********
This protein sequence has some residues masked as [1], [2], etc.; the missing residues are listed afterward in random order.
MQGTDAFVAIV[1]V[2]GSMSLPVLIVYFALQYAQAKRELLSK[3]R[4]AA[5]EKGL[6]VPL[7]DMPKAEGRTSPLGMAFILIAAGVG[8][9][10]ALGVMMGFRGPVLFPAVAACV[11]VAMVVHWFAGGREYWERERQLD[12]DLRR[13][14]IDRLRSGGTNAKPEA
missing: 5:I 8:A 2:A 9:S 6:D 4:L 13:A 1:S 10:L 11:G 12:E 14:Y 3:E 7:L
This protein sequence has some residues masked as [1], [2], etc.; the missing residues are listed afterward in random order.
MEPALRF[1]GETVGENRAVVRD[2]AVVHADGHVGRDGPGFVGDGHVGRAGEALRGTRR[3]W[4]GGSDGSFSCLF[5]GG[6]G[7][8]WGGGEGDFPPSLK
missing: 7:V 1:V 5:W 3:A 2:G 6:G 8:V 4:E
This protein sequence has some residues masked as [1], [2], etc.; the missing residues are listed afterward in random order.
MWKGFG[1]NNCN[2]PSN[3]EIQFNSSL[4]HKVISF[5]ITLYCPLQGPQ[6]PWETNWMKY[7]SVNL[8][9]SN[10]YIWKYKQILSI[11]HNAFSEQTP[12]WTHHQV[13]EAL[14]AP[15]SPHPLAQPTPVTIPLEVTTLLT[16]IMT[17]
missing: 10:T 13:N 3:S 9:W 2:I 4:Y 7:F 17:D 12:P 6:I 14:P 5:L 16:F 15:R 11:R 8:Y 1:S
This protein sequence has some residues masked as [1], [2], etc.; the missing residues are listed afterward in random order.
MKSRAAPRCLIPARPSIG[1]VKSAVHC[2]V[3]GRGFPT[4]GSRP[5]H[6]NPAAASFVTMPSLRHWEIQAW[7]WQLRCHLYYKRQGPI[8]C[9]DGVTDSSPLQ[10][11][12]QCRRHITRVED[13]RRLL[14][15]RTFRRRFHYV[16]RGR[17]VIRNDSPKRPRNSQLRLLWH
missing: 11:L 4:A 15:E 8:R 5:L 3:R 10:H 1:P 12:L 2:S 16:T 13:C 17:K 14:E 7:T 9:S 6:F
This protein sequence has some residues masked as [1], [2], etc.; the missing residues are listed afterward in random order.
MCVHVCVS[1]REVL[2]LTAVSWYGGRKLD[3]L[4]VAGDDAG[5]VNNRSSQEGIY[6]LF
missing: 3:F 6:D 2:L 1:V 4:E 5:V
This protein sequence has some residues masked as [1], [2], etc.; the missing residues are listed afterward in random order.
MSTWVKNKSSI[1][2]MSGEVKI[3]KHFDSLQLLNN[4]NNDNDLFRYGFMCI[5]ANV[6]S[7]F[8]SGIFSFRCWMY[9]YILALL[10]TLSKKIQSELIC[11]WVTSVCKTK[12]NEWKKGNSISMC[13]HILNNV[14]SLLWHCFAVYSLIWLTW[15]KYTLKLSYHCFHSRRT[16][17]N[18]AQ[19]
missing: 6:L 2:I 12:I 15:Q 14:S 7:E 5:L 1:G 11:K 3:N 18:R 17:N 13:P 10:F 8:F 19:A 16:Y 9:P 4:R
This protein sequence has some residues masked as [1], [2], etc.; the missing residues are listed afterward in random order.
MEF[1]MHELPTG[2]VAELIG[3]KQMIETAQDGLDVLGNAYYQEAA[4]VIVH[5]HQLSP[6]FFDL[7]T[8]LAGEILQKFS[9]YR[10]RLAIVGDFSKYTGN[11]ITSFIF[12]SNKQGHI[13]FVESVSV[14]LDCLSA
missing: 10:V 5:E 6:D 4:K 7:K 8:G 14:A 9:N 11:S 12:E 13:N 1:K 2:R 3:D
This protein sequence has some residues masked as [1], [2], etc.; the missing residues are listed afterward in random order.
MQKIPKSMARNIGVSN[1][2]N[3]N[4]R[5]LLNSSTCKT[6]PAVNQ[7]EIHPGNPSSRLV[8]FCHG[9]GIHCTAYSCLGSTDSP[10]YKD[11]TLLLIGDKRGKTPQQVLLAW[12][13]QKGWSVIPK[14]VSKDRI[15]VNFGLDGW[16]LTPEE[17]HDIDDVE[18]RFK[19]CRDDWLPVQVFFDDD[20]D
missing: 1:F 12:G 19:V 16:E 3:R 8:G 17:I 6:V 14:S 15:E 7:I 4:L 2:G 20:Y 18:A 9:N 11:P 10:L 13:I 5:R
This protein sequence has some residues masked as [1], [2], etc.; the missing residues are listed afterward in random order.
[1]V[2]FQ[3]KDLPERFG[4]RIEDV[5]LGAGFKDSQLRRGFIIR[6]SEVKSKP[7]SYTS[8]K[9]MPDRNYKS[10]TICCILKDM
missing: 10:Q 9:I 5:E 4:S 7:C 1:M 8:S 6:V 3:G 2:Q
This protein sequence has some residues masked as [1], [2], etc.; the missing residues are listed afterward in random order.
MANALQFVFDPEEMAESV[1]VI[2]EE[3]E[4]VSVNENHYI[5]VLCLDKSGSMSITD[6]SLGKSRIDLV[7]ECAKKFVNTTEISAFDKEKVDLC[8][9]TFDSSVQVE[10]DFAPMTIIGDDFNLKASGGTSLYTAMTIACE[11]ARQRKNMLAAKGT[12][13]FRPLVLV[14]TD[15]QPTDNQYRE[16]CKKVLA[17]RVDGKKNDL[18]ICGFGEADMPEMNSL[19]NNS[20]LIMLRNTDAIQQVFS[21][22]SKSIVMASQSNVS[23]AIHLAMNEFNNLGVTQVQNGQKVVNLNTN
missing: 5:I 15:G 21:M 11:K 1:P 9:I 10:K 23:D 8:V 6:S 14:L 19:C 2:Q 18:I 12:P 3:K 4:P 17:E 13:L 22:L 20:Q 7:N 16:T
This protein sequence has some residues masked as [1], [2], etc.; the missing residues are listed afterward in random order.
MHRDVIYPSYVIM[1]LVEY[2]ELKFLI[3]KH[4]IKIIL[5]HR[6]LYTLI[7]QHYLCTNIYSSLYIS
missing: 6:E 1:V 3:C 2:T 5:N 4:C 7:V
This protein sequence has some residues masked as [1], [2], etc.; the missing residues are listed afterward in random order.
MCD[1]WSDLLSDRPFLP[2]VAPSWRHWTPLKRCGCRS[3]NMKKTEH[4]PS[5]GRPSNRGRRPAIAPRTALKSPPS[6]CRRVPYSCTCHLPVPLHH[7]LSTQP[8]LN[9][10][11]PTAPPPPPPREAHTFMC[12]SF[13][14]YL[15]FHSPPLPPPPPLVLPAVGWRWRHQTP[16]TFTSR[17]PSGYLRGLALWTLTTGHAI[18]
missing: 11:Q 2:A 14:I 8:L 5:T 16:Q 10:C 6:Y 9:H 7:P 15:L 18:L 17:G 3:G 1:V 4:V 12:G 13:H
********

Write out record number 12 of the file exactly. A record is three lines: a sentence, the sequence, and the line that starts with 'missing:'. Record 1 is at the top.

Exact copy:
This protein sequence has some residues masked as [1], [2], etc.; the missing residues are listed afterward in random order.
MCD[1]WSDLLSDRPFLP[2]VAPSWRHWTPLKRCGCRS[3]NMKKTEH[4]PS[5]GRPSNRGRRPAIAPRTALKSPPS[6]CRRVPYSCTCHLPVPLHH[7]LSTQP[8]LN[9][10][11]PTAPPPPPPREAHTFMC[12]SF[13][14]YL[15]FHSPPLPPPPPLVLPAVGWRWRHQTP[16]TFTSR[17]PSGYLRGLALWTLTTGHAI[18]
missing: 11:Q 2:A 14:I 8:L 5:T 16:Q 10:C 6:Y 9:H 7:P 15:L 18:L 17:G 3:G 1:V 4:V 12:G 13:H